Because, grace is coming and no amount of bargain shopping will help me be ready to have it as my best me.

That’s going to require much more than an extended Black Friday sale.


Knowing the Full Story

Decidedly NOT the Archbishop's House. Just a Microsoft file image.

Decidedly NOT the Archbishop’s House. Just a Microsoft file image.

This morning as we readied ourselves for the day, we were all struck silent by a news story about an Archbishop in Georgia who was buying a two million dollar home. I immediately got that sick feeling in my stomach that comes when my Church does something stupid and the media eats it up.

I turned off the television and continued with the business of the morning, hoping I didn’t have to explain to my children why greed seemed to be the Catholic lesson of the day. I struggled with the news story and with my own reaction, which was to instantly believe the worst. I need to spend some time with that as it troubles me. You would think that after nearly a year working in the Church I would have a better understanding that what you see in the news media is not always what you get. Instead what I found I still have, in large quantities, is skepticism in the human part of our Church. It seems my faith in God is strong, my faith in his followers is not.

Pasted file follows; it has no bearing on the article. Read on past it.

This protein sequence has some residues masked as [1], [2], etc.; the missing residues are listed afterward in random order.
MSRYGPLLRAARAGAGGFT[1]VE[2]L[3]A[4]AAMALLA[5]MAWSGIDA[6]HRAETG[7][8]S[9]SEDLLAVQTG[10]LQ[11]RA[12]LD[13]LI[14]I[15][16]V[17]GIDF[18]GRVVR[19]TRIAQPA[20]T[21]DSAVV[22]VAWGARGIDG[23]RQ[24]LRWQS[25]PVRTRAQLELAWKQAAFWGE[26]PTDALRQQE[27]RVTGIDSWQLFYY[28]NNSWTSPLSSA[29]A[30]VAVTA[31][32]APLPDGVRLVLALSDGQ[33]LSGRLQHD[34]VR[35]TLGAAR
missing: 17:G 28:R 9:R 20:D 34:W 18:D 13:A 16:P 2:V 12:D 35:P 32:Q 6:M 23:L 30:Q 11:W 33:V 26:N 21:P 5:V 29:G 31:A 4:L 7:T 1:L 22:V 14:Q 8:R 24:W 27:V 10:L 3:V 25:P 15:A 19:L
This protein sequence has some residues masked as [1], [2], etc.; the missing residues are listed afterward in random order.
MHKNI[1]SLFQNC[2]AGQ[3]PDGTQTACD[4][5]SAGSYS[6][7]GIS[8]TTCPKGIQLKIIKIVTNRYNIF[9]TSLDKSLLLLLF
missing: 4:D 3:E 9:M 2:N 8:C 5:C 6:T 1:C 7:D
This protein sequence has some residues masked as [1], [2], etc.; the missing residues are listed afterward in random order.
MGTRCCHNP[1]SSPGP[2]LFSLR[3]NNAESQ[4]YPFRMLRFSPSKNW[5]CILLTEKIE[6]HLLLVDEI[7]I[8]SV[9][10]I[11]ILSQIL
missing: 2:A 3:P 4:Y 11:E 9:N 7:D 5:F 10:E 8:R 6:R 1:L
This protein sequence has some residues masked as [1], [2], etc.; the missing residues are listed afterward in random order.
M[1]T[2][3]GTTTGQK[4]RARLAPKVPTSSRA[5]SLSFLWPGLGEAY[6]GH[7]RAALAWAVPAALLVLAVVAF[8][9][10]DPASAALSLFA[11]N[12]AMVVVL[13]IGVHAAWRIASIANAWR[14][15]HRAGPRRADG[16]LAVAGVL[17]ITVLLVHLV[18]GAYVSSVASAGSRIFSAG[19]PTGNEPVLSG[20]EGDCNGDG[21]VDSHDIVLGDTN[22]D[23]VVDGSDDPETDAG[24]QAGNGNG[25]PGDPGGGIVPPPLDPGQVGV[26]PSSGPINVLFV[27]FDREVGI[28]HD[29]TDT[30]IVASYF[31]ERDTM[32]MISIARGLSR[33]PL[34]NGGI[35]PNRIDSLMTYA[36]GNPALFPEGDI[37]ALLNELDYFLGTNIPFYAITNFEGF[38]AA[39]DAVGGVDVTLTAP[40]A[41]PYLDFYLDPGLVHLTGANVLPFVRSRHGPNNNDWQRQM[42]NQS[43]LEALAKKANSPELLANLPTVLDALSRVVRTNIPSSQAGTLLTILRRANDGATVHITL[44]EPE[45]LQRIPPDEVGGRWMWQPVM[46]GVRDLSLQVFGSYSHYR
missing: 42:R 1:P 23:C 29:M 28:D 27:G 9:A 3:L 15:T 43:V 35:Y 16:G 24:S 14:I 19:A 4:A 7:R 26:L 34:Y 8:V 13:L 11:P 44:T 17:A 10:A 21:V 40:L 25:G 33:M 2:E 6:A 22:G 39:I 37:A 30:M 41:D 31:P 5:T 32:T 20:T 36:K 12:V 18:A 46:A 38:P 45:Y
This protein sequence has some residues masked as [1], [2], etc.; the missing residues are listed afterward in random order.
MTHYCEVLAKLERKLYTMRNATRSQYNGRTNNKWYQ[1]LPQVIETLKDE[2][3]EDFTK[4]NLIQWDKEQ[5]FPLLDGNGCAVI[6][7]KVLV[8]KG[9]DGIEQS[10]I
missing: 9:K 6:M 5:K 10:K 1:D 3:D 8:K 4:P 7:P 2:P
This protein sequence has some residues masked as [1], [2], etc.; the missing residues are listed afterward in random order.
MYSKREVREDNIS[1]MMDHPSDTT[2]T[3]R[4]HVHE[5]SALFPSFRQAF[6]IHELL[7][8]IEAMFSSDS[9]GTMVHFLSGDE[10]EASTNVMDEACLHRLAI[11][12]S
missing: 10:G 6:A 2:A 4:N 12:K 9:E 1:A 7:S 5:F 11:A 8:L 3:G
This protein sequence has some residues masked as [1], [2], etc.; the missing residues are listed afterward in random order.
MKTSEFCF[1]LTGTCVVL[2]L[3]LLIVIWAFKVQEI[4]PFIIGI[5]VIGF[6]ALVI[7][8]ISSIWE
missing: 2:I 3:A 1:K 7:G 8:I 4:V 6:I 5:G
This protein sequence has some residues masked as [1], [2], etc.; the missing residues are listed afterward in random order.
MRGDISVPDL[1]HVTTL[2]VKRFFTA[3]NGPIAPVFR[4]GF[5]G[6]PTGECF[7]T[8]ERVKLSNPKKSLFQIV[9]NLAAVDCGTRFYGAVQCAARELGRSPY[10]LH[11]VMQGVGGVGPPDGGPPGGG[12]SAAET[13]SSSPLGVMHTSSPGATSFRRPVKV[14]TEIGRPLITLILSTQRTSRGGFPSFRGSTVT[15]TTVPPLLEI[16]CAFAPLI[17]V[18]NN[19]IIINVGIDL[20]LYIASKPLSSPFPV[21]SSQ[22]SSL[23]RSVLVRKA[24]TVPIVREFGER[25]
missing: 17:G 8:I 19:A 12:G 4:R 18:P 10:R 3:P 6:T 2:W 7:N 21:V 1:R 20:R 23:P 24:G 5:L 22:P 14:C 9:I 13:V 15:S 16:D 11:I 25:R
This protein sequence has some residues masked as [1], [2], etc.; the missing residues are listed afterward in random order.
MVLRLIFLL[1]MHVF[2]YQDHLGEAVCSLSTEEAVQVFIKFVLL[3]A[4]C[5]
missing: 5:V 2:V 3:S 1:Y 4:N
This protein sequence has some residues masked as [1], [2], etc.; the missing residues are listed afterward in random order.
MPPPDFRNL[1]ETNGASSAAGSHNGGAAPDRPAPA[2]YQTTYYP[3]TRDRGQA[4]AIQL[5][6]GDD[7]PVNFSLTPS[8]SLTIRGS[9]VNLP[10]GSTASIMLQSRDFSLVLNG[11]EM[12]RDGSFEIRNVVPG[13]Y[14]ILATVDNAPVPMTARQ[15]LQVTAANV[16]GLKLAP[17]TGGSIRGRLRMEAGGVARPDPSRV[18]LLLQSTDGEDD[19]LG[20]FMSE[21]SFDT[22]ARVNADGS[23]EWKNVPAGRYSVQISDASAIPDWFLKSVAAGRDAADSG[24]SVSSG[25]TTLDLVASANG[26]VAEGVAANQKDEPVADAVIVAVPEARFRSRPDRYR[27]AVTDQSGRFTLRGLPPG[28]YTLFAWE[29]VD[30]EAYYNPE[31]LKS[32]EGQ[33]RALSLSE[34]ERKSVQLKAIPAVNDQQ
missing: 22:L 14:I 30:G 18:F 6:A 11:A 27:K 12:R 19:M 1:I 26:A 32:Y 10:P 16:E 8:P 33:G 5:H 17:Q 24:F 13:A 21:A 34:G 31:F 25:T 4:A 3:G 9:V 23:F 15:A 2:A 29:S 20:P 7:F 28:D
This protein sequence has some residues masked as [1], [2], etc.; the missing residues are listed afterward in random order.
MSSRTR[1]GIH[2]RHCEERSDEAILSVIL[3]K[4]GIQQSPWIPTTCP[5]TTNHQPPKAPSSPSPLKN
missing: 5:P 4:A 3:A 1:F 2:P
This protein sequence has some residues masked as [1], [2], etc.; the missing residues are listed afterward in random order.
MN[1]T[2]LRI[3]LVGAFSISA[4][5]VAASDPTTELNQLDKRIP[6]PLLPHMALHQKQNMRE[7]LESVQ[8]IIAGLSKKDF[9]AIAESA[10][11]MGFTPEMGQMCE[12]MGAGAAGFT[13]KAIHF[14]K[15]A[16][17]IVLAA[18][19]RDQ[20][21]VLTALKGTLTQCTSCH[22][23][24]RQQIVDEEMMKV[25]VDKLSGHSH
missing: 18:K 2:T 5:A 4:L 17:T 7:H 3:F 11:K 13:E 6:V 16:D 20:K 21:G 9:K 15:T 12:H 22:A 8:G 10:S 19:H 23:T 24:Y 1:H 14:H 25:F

When I got to work and began searching for daily news relevant to the teens I work with, I found Fr. James Martin, SJ, the man I often look to for clarity when it comes to Current Catholic Events, had posted a link to the letter written by Archbishop Wilton T. Gregory, the man at the center of the storm.

Of course I clicked, and what I found was a sincere and heartfelt apology and explanation for how we have arrived at this current problem on the news. I had heard snippets of this letter on the news, but out of context they sounded like exactly what they were, convenient sound bites like this:

“What we didn’t stop to consider, and that oversight rests with me and me alone, was that the world and the Church have changed.”